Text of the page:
Motivation of Diverse Populations

Motivation of Diverse Populations

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In a diverse population, intrinsic and extrinsic motivation varies from one group to the other (Artelt, 2005). This means that what motivates one group may not motivate the other. Therefore, an effective strategy is required to support the academic motivation of diverse populations. One of the best practices is the use of an intrinsic motivational framework. The purpose of this framework is to unify learning practices that prompt intrinsic motivation of the diverse population so that educators can use learning experiences that support the success of every student. The framework accommodates the range of cultural and ethnic diversity found in learning institutions. To improve motivation through this framework, four basic conditions are created (Ginsberg, 2005).

First, educators should establish inclusion. This involves creating a learning environment that makes all students and teachers feel respected and connected. Second, educators need to develop a positive attitude. This involves using learning activities that are based on students’ experiences and previous knowledge. Third, educators should enhance learning in class. This involves creating learning experiences that include the perspectives and values of all students. Fourth, educators should engender competence (Ginsberg, 2005). This involves helping each student to be effective at what they value. Creating these four conditions encourage and support intrinsic motivation in a diverse population.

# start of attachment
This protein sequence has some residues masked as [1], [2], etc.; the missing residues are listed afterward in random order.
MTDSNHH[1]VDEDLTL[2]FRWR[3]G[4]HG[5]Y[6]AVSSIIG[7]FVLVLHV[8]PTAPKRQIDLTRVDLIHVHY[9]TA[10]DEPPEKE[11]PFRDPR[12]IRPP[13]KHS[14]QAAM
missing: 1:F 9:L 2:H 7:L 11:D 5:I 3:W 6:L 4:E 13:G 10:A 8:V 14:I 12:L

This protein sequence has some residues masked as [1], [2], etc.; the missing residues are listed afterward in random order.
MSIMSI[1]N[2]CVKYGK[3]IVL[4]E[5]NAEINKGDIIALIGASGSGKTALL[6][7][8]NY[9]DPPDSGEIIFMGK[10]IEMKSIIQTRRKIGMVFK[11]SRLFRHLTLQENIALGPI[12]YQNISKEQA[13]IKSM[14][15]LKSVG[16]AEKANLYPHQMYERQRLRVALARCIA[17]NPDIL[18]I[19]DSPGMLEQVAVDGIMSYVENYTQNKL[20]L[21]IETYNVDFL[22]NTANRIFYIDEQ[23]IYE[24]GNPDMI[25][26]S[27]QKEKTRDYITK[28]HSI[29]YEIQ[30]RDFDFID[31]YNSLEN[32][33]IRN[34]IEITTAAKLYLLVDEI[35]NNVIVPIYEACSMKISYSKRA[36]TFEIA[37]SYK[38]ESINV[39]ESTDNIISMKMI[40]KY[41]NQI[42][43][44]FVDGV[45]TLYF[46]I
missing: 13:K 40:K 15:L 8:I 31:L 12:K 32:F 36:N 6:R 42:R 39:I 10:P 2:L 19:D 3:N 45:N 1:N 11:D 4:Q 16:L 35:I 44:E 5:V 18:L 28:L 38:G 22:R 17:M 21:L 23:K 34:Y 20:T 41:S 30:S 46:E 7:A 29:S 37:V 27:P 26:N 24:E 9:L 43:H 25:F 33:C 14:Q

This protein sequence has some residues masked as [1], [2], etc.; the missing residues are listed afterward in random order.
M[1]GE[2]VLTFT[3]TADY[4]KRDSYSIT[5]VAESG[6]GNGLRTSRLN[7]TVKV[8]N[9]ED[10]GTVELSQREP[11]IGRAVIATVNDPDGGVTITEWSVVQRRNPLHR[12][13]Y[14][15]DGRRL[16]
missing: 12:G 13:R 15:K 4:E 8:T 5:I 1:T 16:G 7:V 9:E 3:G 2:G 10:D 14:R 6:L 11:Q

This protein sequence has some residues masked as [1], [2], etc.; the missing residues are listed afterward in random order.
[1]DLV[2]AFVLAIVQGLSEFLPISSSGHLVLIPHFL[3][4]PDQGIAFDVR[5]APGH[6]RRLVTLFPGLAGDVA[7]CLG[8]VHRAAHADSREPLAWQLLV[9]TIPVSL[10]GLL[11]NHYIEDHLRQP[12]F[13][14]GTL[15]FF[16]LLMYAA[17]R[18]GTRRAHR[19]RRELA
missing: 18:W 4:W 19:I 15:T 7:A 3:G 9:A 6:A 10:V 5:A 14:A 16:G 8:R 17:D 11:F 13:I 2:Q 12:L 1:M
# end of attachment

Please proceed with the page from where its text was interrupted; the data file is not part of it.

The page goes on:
Some degree of conflict will always emerge with differing points of view even when best practices are employed to support the motivation of diverse populations (Latham, 2011). Various types of conflicts may arise. First, prejudice may arise about other people. For example, according to social identity theory, when people come together with others, they categorize them as in-group or out-group. The out-group members are perceived as having similar behaviors, and attitudes. This can create prejudice conflicts in a diverse population (Prause & Mujtaba, 2015).

References

Artelt, C. (2005). Cross-cultural approaches to measuring motivation. Educational     Assessment, 10(3), 231–255.

Ginsberg, M. (2005). Cultural Diversity, Motivation, and Differentiation. Theory into      Practice, 44(3), 218-225.

Latham, G. (2011). Work Motivation: History, Theory, Research, and Practice. SAGE          Publications, Inc.

Prause, D. & Mujtaba, B. (2015). Conflict Management Practices for Diverse Workplaces.   Journal of Business Studies Quarterly, 6 (3), 13-22.